Messing with NAFTA threatens NA automotive growth, jobs: Scotiabank
Global Auto Report warns interruptions could negatively impact the highly integrated supply chain.
TORONTO — Global car sales are looking good. February numbers show volumes are 6.9% ahead of a year earlier, they’re well above the 4% year-over-year gain during the previous two months and tracking to hit record highs for the eighth consecutive year.
But the Trump Administration’s push to renegotiate NAFTA has created “significant uncertainty” for the automotive industry in North America, warns ScotiaBank’s Global Auto Report.
“The integration of the North American auto market has enabled the sector to outperform on a global stage,” said Carlos Gomes, Scotiabank’s senior economist and auto industry specialist. “Any new restriction to the free flow of vehicles and parts among the three countries would have a negative impact on economic activity in Canada, Mexico and the US, including potential job losses.”
The report lays out the numbers. More than 92% of all auto industry shipments from the US are destined to the three NAFTA countries. The rapid expansion of assembly plants in Mexico is especially beneficial to the US: it accounts for one-third of American auto part exports. That’s an improvement over the less than 5% share prior to NAFTA’s inception. And the highly integrated auto supply chain has boosted US auto industry jobs by more than five times the growth of manufacturing jobs.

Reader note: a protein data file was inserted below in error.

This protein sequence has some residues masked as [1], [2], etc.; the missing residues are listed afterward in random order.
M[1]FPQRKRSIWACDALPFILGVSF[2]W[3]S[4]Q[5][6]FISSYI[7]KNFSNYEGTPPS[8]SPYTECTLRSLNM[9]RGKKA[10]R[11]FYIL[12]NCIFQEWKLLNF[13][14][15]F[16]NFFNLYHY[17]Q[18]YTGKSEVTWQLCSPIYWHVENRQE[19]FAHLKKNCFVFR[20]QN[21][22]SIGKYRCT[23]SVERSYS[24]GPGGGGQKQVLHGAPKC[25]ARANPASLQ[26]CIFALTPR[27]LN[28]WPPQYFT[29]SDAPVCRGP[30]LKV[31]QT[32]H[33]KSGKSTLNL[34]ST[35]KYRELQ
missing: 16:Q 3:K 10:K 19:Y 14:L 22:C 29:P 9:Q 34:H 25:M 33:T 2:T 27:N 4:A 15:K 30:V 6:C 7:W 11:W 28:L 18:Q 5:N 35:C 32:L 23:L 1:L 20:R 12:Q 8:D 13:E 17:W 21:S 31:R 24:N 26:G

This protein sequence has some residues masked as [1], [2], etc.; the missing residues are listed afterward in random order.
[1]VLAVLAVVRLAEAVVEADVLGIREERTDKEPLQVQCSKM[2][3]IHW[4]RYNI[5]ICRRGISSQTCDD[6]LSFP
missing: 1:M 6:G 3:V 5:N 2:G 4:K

Messing with NAFTA could scuttle the North American auto industry’s global performance and result in job losses for some of the nearly 2 million positions at plants in the US, Canada and Mexico, the report warns.
Sales for March show continued record volumes in both Canada and Mexico.
Canadian sales were up 7% over a year earlier, driven by double-digit gains in both light trucks and luxury models.
Volumes in Mexico jumped 17%, even as interest rates moved higher and economic activity slowed.
US car and light truck sales declined to an annualized 16.6 million units last month, the lowest sales pace of the past year and well below expectations.
Asia led global car sales with a 16% year-over-year surge driven by double-digit year-over-year growth in China.
Sales in South America have been stronger than expected, advancing above a year earlier in February for the fourth consecutive month.
Click here for the Scotiabank Global Auto Report.